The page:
Thanks to a tip from “Jack Friday” of the Pharmagossip blog, I’ve read this paper which appeared in Atherosclerosis this past summer. A large multi-center team put a lot of work into studying the Vytorin combination (ezetimibe and simvastain, the cholesterol absorption inhibitor and a classic HMG CoA reductase inhibitor) in 72 healthy male subjects. I was initially excited about it, because reading the abstract it seems as if they’ve found a real difference between taking the combination versus taking the drugs by themselves, which is rather a hot topic these days. But read on.
The subjects were divided into three groups, receiving 10 mg/day ezetimibe (basically Zetia monotherapy), 40 mg/day simvastatin (Zocor monotherapy) or the combination (Vytorin). The results? Well, LDL cholesterol went down in all groups, as expected – this much was known already. (Total cholesterol was down as well, but this was basically all due to LDL reduction). Ezetimibe alone lowered LDL by 22%, simvastatin by 41%, and the combination lowered it by 60%: so far, so good. Those are just the kinds of numbers that convinced people to go on Vytorin in the first place.
Cholesterol synthesis showed an interesting pattern, but one that makes sense. Simvastain lowered it, as well it should – that’s the whole rationale for a statin in the first place. But ezetimibe actually increased it, which could be interpreted as the body’s attempt to get back to previous cholesterol levels after the dietary supply was cut off. The combination was a wash, as you’d expect – the two canceled each other out. These results have been found in other studies as well.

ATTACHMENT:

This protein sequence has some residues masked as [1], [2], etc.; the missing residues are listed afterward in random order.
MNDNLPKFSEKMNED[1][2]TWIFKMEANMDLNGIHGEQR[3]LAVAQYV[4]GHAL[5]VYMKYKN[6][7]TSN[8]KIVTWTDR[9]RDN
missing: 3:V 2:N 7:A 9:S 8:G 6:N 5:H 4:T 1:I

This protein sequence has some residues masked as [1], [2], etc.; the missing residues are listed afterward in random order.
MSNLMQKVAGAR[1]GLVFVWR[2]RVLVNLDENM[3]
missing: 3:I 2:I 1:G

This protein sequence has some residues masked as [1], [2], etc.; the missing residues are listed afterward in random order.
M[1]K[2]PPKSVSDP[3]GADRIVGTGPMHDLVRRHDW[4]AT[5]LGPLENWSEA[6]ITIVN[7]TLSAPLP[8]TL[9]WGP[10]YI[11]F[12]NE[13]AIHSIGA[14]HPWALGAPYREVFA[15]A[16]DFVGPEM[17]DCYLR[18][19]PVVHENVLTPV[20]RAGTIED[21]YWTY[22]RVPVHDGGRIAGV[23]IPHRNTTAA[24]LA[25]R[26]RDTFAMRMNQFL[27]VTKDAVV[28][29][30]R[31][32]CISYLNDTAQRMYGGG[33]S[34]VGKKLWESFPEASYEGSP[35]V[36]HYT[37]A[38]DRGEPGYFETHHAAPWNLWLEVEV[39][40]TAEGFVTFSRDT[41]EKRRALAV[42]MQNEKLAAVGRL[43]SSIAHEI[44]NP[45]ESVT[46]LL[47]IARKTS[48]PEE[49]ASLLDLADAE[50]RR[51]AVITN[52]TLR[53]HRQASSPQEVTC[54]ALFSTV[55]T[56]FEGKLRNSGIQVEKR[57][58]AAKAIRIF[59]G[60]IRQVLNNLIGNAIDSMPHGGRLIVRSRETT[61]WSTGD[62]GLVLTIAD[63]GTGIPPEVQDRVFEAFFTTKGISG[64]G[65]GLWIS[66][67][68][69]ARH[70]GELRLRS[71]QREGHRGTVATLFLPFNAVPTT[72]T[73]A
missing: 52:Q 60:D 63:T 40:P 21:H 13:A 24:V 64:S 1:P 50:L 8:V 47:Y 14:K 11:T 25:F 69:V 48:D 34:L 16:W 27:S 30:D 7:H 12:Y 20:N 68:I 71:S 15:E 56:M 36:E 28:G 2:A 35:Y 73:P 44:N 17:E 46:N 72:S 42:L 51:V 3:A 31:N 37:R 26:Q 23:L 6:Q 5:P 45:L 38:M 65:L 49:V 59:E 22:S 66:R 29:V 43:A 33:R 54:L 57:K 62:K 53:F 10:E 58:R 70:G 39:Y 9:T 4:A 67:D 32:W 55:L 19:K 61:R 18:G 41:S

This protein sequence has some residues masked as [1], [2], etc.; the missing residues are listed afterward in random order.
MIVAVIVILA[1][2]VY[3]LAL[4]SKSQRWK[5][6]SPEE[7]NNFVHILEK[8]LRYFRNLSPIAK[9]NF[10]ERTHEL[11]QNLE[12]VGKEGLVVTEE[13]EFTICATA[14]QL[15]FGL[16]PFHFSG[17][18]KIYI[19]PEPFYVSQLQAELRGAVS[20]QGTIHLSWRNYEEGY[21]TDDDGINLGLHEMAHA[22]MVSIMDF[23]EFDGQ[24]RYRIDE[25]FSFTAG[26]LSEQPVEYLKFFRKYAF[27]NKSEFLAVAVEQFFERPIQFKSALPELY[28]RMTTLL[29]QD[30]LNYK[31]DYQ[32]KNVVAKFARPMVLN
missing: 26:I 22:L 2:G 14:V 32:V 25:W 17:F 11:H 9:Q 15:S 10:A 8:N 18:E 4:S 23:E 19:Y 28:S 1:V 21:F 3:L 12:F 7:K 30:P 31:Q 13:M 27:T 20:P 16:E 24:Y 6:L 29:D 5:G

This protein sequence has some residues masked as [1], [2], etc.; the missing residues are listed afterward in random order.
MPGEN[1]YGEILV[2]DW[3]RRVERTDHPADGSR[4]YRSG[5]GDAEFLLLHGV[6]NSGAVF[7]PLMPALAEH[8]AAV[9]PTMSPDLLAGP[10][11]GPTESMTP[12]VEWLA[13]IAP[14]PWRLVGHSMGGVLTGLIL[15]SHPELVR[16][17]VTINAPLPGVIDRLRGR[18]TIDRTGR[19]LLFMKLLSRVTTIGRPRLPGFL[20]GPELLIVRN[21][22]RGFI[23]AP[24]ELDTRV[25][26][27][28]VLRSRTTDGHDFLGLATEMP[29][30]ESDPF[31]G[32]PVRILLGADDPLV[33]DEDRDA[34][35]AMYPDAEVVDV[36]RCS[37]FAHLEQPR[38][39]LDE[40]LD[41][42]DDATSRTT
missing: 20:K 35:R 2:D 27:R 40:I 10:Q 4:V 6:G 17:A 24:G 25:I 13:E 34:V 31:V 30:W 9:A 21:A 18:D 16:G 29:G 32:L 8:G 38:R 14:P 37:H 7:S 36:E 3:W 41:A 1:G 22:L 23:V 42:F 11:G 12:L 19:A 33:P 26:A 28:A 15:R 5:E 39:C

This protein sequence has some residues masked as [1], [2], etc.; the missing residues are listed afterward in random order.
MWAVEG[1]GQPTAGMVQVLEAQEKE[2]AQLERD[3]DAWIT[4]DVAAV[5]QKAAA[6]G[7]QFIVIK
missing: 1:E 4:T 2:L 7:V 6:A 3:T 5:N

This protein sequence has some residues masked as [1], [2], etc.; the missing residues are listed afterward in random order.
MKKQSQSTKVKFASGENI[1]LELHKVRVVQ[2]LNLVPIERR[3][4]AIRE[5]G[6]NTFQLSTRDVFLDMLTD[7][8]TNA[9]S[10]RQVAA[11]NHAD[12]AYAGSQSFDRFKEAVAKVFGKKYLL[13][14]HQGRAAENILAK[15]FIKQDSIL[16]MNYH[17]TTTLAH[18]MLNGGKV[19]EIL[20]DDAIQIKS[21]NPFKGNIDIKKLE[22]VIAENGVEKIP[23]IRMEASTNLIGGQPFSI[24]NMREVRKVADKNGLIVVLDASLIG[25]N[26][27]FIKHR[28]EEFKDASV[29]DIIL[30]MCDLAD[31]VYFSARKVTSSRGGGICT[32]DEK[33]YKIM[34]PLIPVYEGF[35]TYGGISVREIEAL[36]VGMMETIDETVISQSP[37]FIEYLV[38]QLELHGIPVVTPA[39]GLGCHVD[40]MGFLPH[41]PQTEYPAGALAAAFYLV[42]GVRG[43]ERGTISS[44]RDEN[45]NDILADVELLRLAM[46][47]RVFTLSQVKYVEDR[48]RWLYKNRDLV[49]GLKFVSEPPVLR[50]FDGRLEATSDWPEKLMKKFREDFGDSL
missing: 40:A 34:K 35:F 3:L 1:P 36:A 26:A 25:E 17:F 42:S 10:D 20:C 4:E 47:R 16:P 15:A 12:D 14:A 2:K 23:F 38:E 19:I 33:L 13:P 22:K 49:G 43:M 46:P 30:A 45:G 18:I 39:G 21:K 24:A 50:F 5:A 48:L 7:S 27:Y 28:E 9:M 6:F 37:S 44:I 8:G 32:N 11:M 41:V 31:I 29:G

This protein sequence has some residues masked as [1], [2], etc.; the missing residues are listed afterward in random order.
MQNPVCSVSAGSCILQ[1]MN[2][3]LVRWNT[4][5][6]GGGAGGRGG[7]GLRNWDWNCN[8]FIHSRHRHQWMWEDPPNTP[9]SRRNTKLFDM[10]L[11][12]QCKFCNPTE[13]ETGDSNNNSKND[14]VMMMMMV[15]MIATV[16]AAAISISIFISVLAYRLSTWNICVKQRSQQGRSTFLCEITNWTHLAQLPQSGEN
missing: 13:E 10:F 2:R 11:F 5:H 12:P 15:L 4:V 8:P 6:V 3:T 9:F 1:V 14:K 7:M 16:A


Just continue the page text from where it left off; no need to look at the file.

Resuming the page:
Meanwhile, cholesterol absorption was the flip side of endogenous synthesis. Ezetimibe lowered it (again, as well it should!), and simvastatin had essentially no effect. The combination, then, showed an overall lowering of cholesterol absorption – no surprises, and this, too, has been seen in other work.
The gene for the surface LDL receptor showed a different pattern. Ezetimibe by itself didn’t do much to its expression levels, but simvatatin sent it up (and thus the combination sent it up, too). When they looked at the actual LDL-receptor protein, though, none of the three regimens had an effect. The abstract for the paper makes more out of this than the paper itself does, to my eyes. The abstract singles out the combination therapy as upregulating the gene but not protein expression, as if that were some new effect, but simvastatin alone does the exact same thing. I didn’t see anything particularly surprising here, and the bottom line is that none of the three treatments did anything to LDL receptor protein levels, which is how real clinical effects would be expected show up.
The differences these investigators found with Vytorin as compared to its two components seem to me to be either already known, completely reasonable and expected, or so small that it’s uncertain if they exist. I have a feeling that that’s why this work was published in Atherosclerosis - a perfectly good journal, mind you, but if something dramatic had shown up, I’ll bet they could have made New England Journal of Medicine, JAMA, The Lancet, Nature Medicine or the like.
Overall, this study just seems to be confirmation of why Merck and Schering-Plough felt safe in making a big marketing play for Vytorin. If lowering LDL is good, and if lowering LDL is the reason that people take statins, then Vytorin does it even more. If you were shown these results without knowing that they were for Vytorin, you'd think that someone had discovered a real blockbuster of a new cholesterol-lowering drug. So we’re right back to asking why ENHANCE didn’t show a benefit in artery wall thickness. And that, no one knows.